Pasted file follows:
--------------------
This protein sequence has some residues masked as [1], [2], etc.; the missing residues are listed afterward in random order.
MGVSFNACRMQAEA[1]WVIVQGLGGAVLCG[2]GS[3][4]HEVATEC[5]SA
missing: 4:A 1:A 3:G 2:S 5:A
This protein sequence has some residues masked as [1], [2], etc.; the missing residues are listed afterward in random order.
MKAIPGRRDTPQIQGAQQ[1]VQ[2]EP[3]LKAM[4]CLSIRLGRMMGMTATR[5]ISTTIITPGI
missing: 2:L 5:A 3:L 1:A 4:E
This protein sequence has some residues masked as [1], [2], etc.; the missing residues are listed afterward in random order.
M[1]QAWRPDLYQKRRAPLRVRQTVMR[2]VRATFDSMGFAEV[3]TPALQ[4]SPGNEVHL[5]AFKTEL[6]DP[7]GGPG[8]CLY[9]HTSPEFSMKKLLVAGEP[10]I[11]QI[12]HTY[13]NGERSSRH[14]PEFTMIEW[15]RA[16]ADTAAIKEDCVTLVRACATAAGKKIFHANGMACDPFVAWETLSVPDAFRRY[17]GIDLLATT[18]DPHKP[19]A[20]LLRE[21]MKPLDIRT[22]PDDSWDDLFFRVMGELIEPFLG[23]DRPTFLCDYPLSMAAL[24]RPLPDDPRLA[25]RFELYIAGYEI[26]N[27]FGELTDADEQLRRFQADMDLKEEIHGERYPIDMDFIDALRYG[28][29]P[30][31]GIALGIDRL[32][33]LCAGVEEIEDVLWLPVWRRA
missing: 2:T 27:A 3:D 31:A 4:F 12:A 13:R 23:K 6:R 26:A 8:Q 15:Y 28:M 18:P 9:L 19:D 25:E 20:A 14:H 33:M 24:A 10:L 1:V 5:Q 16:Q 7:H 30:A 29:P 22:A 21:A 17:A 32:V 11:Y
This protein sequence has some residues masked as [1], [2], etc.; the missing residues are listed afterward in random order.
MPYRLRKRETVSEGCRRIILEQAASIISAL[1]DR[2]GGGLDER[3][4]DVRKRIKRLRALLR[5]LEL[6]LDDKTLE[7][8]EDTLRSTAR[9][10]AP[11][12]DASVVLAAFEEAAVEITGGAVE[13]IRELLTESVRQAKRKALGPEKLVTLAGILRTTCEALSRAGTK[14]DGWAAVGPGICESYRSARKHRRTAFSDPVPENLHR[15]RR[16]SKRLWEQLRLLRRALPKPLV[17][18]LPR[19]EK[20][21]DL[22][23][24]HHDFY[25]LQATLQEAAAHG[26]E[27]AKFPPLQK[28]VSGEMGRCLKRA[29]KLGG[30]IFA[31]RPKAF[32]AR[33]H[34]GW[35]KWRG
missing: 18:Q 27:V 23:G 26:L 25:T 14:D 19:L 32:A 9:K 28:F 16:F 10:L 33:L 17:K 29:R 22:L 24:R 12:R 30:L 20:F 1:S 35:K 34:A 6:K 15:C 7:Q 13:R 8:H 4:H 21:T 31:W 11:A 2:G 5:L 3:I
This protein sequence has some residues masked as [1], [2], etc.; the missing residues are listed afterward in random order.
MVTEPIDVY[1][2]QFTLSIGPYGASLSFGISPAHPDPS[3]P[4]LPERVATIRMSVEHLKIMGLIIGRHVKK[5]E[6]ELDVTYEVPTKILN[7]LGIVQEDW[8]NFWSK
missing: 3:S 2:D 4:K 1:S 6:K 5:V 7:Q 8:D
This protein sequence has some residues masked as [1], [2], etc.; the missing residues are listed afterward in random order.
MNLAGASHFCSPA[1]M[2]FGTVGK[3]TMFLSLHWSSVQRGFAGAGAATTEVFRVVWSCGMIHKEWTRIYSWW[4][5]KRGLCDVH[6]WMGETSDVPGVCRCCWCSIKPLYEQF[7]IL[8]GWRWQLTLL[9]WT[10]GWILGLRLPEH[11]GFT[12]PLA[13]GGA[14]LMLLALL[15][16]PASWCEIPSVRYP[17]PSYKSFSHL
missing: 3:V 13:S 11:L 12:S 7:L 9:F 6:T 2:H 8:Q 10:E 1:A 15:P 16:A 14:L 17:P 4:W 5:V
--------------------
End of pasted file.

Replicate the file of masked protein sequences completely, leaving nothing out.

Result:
This protein sequence has some residues masked as [1], [2], etc.; the missing residues are listed afterward in random order.
MGVSFNACRMQAEA[1]WVIVQGLGGAVLCG[2]GS[3][4]HEVATEC[5]SA
missing: 4:A 1:A 3:G 2:S 5:A
This protein sequence has some residues masked as [1], [2], etc.; the missing residues are listed afterward in random order.
MKAIPGRRDTPQIQGAQQ[1]VQ[2]EP[3]LKAM[4]CLSIRLGRMMGMTATR[5]ISTTIITPGI
missing: 2:L 5:A 3:L 1:A 4:E
This protein sequence has some residues masked as [1], [2], etc.; the missing residues are listed afterward in random order.
M[1]QAWRPDLYQKRRAPLRVRQTVMR[2]VRATFDSMGFAEV[3]TPALQ[4]SPGNEVHL[5]AFKTEL[6]DP[7]GGPG[8]CLY[9]HTSPEFSMKKLLVAGEP[10]I[11]QI[12]HTY[13]NGERSSRH[14]PEFTMIEW[15]RA[16]ADTAAIKEDCVTLVRACATAAGKKIFHANGMACDPFVAWETLSVPDAFRRY[17]GIDLLATT[18]DPHKP[19]A[20]LLRE[21]MKPLDIRT[22]PDDSWDDLFFRVMGELIEPFLG[23]DRPTFLCDYPLSMAAL[24]RPLPDDPRLA[25]RFELYIAGYEI[26]N[27]FGELTDADEQLRRFQADMDLKEEIHGERYPIDMDFIDALRYG[28][29]P[30][31]GIALGIDRL[32][33]LCAGVEEIEDVLWLPVWRRA
missing: 2:T 27:A 3:D 31:A 4:F 12:A 13:R 23:K 6:R 26:A 8:Q 15:Y 28:M 18:P 9:L 19:D 25:E 20:A 14:H 33:M 24:A 10:L 1:V 5:Q 16:Q 7:H 30:A 29:P 22:A 21:A 17:A 32:V 11:Y
This protein sequence has some residues masked as [1], [2], etc.; the missing residues are listed afterward in random order.
MPYRLRKRETVSEGCRRIILEQAASIISAL[1]DR[2]GGGLDER[3][4]DVRKRIKRLRALLR[5]LEL[6]LDDKTLE[7][8]EDTLRSTAR[9][10]AP[11][12]DASVVLAAFEEAAVEITGGAVE[13]IRELLTESVRQAKRKALGPEKLVTLAGILRTTCEALSRAGTK[14]DGWAAVGPGICESYRSARKHRRTAFSDPVPENLHR[15]RR[16]SKRLWEQLRLLRRALPKPLV[17][18]LPR[19]EK[20][21]DL[22][23][24]HHDFY[25]LQATLQEAAAHG[26]E[27]AKFPPLQK[28]VSGEMGRCLKRA[29]KLGG[30]IFA[31]RPKAF[32]AR[33]H[34]GW[35]KWRG
missing: 18:Q 27:V 23:G 26:L 25:T 14:D 19:L 32:A 9:K 28:F 16:F 10:L 33:L 17:K 29:R 22:L 24:R 12:R 30:L 20:F 1:S 35:K 34:A 6:K 15:C 7:Q 13:R 8:H 4:H 21:T 31:W 11:A 2:G 5:L 3:I
This protein sequence has some residues masked as [1], [2], etc.; the missing residues are listed afterward in random order.
MVTEPIDVY[1][2]QFTLSIGPYGASLSFGISPAHPDPS[3]P[4]LPERVATIRMSVEHLKIMGLIIGRHVKK[5]E[6]ELDVTYEVPTKILN[7]LGIVQEDW[8]NFWSK
missing: 3:S 2:D 4:K 1:S 6:K 5:V 7:Q 8:D
This protein sequence has some residues masked as [1], [2], etc.; the missing residues are listed afterward in random order.
MNLAGASHFCSPA[1]M[2]FGTVGK[3]TMFLSLHWSSVQRGFAGAGAATTEVFRVVWSCGMIHKEWTRIYSWW[4][5]KRGLCDVH[6]WMGETSDVPGVCRCCWCSIKPLYEQF[7]IL[8]GWRWQLTLL[9]WT[10]GWILGLRLPEH[11]GFT[12]PLA[13]GGA[14]LMLLALL[15][16]PASWCEIPSVRYP[17]PSYKSFSHL
missing: 3:V 13:S 11:L 12:S 7:L 9:F 6:T 2:H 8:Q 10:E 1:A 15:P 16:A 14:L 17:P 4:W 5:V